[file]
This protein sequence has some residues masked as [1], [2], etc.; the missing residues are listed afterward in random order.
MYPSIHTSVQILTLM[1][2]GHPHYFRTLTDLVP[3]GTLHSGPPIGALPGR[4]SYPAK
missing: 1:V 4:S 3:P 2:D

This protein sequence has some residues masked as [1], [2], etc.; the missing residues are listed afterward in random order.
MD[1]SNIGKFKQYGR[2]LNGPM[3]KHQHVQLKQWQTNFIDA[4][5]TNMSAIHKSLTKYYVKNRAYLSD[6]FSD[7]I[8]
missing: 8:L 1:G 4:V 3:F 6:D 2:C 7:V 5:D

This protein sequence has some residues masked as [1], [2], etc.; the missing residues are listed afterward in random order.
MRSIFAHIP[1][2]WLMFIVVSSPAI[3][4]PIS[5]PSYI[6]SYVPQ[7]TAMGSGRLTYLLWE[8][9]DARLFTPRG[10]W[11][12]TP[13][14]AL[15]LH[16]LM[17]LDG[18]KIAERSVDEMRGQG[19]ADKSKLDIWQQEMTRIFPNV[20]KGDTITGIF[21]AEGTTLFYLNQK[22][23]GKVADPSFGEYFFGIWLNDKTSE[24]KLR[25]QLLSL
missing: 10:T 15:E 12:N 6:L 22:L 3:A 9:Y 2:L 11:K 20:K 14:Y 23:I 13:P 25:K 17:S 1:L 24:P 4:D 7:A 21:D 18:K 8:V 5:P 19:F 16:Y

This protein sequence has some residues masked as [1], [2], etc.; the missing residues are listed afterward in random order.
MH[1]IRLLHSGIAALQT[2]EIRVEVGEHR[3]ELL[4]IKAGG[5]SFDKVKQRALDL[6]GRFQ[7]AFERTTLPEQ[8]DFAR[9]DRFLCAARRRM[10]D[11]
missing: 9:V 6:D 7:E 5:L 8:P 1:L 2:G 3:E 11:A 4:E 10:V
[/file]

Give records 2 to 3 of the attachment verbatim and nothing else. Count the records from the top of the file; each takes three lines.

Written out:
This protein sequence has some residues masked as [1], [2], etc.; the missing residues are listed afterward in random order.
MD[1]SNIGKFKQYGR[2]LNGPM[3]KHQHVQLKQWQTNFIDA[4][5]TNMSAIHKSLTKYYVKNRAYLSD[6]FSD[7]I[8]
missing: 8:L 1:G 4:V 3:F 6:D 2:C 7:V 5:D

This protein sequence has some residues masked as [1], [2], etc.; the missing residues are listed afterward in random order.
MRSIFAHIP[1][2]WLMFIVVSSPAI[3][4]PIS[5]PSYI[6]SYVPQ[7]TAMGSGRLTYLLWE[8][9]DARLFTPRG[10]W[11][12]TP[13][14]AL[15]LH[16]LM[17]LDG[18]KIAERSVDEMRGQG[19]ADKSKLDIWQQEMTRIFPNV[20]KGDTITGIF[21]AEGTTLFYLNQK[22][23]GKVADPSFGEYFFGIWLNDKTSE[24]KLR[25]QLLSL
missing: 10:T 15:E 12:N 6:L 22:L 3:A 9:Y 2:L 11:K 20:K 14:Y 23:I 13:P 25:K 17:S 1:L 24:P 4:D 7:A 21:D 18:K 8:V 5:P 19:F 16:Y